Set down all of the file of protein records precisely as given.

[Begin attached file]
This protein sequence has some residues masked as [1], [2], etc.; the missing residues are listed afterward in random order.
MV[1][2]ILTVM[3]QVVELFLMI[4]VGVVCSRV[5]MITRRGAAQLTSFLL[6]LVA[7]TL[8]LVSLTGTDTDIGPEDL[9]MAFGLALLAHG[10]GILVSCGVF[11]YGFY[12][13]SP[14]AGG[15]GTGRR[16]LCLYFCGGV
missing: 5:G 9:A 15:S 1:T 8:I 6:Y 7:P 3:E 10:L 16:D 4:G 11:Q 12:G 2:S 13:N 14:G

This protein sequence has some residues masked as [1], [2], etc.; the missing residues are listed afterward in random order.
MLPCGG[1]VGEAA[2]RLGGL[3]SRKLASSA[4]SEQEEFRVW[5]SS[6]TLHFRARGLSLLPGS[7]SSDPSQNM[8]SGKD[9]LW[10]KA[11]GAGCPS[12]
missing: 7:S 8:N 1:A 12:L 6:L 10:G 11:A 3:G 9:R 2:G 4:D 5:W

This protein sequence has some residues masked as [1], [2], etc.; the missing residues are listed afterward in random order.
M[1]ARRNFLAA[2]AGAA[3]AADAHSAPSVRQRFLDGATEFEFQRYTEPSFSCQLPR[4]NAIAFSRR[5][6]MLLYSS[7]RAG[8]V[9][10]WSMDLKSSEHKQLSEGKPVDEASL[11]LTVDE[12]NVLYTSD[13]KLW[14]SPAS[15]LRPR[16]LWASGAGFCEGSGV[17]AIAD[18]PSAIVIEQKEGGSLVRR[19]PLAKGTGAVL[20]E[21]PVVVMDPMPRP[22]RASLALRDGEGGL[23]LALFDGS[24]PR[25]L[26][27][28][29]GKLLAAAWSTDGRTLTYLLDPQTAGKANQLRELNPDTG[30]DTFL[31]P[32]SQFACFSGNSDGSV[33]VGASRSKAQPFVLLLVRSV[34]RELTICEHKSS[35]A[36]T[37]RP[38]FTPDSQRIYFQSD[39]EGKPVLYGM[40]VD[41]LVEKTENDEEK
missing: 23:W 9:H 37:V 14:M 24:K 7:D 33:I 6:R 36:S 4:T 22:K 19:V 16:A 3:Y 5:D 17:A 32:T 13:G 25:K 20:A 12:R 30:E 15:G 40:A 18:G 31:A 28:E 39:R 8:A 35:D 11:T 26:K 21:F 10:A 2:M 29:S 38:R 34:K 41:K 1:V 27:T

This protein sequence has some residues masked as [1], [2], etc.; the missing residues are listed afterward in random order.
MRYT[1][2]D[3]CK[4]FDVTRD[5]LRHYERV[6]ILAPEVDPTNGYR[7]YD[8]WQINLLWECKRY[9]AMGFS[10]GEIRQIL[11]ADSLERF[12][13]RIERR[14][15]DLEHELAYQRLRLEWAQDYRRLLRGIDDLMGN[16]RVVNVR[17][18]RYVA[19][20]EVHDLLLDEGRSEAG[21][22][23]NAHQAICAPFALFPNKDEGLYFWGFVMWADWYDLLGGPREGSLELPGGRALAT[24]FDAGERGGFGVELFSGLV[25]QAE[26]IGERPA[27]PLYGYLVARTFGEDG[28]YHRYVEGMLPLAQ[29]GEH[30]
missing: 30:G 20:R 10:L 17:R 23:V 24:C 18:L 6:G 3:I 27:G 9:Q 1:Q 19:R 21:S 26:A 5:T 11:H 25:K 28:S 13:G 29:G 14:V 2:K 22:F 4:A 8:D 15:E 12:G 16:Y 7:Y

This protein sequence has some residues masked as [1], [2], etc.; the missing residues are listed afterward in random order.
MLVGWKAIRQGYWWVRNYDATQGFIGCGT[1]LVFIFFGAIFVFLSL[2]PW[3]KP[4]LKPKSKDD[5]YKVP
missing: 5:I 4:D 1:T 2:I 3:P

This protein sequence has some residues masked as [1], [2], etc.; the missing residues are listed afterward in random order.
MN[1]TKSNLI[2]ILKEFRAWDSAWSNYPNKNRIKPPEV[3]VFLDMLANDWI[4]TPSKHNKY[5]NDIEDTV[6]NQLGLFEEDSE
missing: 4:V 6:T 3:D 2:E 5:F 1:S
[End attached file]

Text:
This protein sequence has some residues masked as [1], [2], etc.; the missing residues are listed afterward in random order.
MV[1][2]ILTVM[3]QVVELFLMI[4]VGVVCSRV[5]MITRRGAAQLTSFLL[6]LVA[7]TL[8]LVSLTGTDTDIGPEDL[9]MAFGLALLAHG[10]GILVSCGVF[11]YGFY[12][13]SP[14]AGG[15]GTGRR[16]LCLYFCGGV
missing: 5:G 9:A 15:S 1:T 8:I 6:Y 7:P 3:E 10:L 16:D 4:G 11:Q 12:G 2:S 13:N 14:G

This protein sequence has some residues masked as [1], [2], etc.; the missing residues are listed afterward in random order.
MLPCGG[1]VGEAA[2]RLGGL[3]SRKLASSA[4]SEQEEFRVW[5]SS[6]TLHFRARGLSLLPGS[7]SSDPSQNM[8]SGKD[9]LW[10]KA[11]GAGCPS[12]
missing: 7:S 8:N 1:A 12:L 6:L 10:G 11:A 3:G 9:R 2:G 4:D 5:W

This protein sequence has some residues masked as [1], [2], etc.; the missing residues are listed afterward in random order.
M[1]ARRNFLAA[2]AGAA[3]AADAHSAPSVRQRFLDGATEFEFQRYTEPSFSCQLPR[4]NAIAFSRR[5][6]MLLYSS[7]RAG[8]V[9][10]WSMDLKSSEHKQLSEGKPVDEASL[11]LTVDE[12]NVLYTSD[13]KLW[14]SPAS[15]LRPR[16]LWASGAGFCEGSGV[17]AIAD[18]PSAIVIEQKEGGSLVRR[19]PLAKGTGAVL[20]E[21]PVVVMDPMPRP[22]RASLALRDGEGGL[23]LALFDGS[24]PR[25]L[26][27][28][29]GKLLAAAWSTDGRTLTYLLDPQTAGKANQLRELNPDTG[30]DTFL[31]P[32]SQFACFSGNSDGSV[33]VGASRSKAQPFVLLLVRSV[34]RELTICEHKSS[35]A[36]T[37]RP[38]FTPDSQRIYFQSD[39]EGKPVLYGM[40]VD[41]LVEKTENDEEK
missing: 23:W 9:H 37:V 14:M 24:K 7:D 33:I 6:R 36:S 4:T 22:K 19:V 16:A 3:Y 5:D 17:A 32:T 13:G 25:K 20:A 12:R 30:E 15:G 40:A 18:G 31:A 28:E 39:R 8:A 35:D 11:T 26:K 21:F 10:A 2:M 29:S 38:R 34:K 41:K 1:V 27:T

This protein sequence has some residues masked as [1], [2], etc.; the missing residues are listed afterward in random order.
MRYT[1][2]D[3]CK[4]FDVTRD[5]LRHYERV[6]ILAPEVDPTNGYR[7]YD[8]WQINLLWECKRY[9]AMGFS[10]GEIRQIL[11]ADSLERF[12][13]RIERR[14][15]DLEHELAYQRLRLEWAQDYRRLLRGIDDLMGN[16]RVVNVR[17][18]RYVA[19][20]EVHDLLLDEGRSEAG[21][22][23]NAHQAICAPFALFPNKDEGLYFWGFVMWADWYDLLGGPREGSLELPGGRALAT[24]FDAGERGGFGVELFSGLV[25]QAE[26]IGERPA[27]PLYGYLVARTFGEDG[28]YHRYVEGMLPLAQ[29]GEH[30]
missing: 30:G 20:R 10:L 17:R 23:V 24:C 18:L 6:G 3:I 27:G 9:Q 1:Q 19:R 21:S 26:A 5:T 11:H 25:K 28:S 13:G 29:G 14:V 2:K 22:F 4:A 8:D 15:E 12:G 16:Y 7:Y

This protein sequence has some residues masked as [1], [2], etc.; the missing residues are listed afterward in random order.
MLVGWKAIRQGYWWVRNYDATQGFIGCGT[1]LVFIFFGAIFVFLSL[2]PW[3]KP[4]LKPKSKDD[5]YKVP
missing: 5:I 4:D 1:T 2:I 3:P

This protein sequence has some residues masked as [1], [2], etc.; the missing residues are listed afterward in random order.
MN[1]TKSNLI[2]ILKEFRAWDSAWSNYPNKNRIKPPEV[3]VFLDMLANDWI[4]TPSKHNKY[5]NDIEDTV[6]NQLGLFEEDSE
missing: 4:V 6:T 3:D 2:E 5:F 1:S